GAYA: Scientists from Dehradun-based Forest Research Institute (FRI) on Thursday conducted a thorough health check up of the sacred Bodhi tree located on the premises of Mahabodhi temple and found it in reasonably good health.
The health check-up was jointly conducted by plant pathologist Amit Pandey and plant physiologist Santan Barthwal form the premier institute. They, however recommended switching off lights in the tree vicinity by nine every evening.
“Nightlong illumination in the vicinity is a real health hazard as it adversely affects the process of photosynthesis, which is very important for a plant’s health. Hence darkness must be ensured to protect the plant life,” said Pandey.
“The freshness of the new leaves is remarkable,” added Pandey.
Only a few months back, Pandey had to rush to Bodh Gaya following largescale premature felling of the leaves. At that time, he had applied medicated paste at several points on the tree.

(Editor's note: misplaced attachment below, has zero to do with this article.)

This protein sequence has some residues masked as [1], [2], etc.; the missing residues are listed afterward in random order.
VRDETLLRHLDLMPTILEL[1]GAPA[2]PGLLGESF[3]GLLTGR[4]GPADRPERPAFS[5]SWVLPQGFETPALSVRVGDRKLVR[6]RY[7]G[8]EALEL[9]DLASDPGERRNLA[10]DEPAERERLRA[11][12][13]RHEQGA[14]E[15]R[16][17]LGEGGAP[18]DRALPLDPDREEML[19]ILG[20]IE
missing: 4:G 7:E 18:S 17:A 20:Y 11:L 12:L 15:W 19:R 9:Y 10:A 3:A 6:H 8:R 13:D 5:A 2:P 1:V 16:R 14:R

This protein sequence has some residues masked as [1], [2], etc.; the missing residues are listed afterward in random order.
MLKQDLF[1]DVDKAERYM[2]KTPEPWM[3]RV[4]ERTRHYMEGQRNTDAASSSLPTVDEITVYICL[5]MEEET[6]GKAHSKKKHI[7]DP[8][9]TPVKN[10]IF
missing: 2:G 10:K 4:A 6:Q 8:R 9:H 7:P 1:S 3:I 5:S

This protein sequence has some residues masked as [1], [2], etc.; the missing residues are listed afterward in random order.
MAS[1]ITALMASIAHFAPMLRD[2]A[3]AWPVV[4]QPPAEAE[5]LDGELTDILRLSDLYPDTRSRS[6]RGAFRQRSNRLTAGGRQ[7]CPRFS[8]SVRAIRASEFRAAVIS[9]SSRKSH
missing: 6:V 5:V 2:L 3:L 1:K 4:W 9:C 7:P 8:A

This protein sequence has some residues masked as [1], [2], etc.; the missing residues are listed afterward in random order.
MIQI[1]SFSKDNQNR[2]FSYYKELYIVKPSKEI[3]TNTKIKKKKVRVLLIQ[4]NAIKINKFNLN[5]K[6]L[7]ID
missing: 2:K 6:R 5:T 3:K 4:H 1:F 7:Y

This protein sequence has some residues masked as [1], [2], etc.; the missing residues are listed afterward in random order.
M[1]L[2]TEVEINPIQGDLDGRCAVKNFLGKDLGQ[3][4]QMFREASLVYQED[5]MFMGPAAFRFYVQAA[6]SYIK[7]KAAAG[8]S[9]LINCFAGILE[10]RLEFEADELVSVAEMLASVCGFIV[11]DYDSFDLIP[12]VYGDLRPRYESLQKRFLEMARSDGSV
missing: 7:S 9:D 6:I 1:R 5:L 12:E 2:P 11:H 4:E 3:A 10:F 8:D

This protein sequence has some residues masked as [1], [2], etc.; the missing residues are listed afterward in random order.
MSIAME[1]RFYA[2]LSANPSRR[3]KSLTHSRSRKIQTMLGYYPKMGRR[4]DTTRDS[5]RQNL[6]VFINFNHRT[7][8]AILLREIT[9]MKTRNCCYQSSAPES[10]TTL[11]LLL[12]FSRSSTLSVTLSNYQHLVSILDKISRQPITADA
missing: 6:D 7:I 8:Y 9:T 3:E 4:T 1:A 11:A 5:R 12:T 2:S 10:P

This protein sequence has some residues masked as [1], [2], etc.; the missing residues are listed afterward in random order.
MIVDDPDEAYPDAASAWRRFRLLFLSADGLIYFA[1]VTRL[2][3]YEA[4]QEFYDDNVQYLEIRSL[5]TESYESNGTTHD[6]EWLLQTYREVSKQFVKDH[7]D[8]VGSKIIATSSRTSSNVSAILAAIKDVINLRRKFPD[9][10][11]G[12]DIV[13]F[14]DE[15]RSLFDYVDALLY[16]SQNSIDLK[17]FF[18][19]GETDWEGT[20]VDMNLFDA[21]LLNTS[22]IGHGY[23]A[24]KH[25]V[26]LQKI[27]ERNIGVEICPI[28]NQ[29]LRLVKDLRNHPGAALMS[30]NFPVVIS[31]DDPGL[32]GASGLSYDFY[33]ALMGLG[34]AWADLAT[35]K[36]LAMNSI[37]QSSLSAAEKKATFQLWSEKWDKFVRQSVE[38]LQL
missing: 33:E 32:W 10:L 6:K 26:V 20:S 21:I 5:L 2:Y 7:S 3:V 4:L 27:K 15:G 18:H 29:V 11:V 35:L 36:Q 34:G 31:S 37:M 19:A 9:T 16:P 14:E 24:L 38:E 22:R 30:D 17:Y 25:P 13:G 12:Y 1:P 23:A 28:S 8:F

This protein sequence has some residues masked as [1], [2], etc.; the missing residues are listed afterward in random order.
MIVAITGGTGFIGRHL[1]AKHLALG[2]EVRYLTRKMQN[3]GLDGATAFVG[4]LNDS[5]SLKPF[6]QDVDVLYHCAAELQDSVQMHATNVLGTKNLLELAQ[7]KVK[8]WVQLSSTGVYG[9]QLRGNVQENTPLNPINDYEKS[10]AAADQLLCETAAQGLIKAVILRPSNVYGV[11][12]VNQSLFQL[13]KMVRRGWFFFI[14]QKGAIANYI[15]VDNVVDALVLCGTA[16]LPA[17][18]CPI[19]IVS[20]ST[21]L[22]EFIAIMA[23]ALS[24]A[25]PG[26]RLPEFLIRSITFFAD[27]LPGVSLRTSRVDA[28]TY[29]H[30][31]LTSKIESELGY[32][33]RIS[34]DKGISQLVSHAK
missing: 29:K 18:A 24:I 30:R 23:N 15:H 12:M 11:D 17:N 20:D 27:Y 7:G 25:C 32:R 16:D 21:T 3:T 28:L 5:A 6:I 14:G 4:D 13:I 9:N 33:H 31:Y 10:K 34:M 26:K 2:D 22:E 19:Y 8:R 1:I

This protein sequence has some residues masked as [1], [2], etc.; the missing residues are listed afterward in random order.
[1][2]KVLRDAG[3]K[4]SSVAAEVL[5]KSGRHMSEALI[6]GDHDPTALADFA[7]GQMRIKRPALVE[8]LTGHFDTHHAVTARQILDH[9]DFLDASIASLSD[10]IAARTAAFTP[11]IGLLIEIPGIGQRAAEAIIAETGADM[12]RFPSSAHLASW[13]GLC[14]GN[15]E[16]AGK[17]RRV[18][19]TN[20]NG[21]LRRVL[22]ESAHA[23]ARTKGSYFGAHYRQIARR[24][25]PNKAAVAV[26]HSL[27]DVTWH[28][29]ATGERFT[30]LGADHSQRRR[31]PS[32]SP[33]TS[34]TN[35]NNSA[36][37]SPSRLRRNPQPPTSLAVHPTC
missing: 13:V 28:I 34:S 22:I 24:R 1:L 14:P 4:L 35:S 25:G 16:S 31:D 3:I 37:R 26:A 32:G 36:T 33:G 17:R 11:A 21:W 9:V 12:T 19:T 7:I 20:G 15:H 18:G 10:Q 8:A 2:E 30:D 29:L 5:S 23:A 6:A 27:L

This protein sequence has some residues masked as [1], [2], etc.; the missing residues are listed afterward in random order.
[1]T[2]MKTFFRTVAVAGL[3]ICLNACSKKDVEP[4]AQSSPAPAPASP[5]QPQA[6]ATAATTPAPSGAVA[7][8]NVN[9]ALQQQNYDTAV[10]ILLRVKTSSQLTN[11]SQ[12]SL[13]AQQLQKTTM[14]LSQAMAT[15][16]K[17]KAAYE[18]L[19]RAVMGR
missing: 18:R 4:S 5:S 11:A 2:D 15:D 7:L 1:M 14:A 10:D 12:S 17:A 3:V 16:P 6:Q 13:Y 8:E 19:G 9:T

Asked about the areas of concern, Pandey said that is related to the hardening of the soil of the open space on the western side of the tree. The soil has hardened due to heavy foot fall of the devotees visiting Bodh Gaya from across the world. The soil needs to be loosened. Soil compaction has blocked the channels that carry nutrients and moisture to the tree roots.
On the point of limiting the number of shrine entrants to prevent soil compaction, the scientist said that though desirable, the idea was not practical.
He also recommended fixation of ornamental and seasonal plants and flowers in the open space. “It would be doubly advantageous. Besides loosening the soil, such plants and flowers will block the entry of visitors to more vulnerable areas,” said Pandey.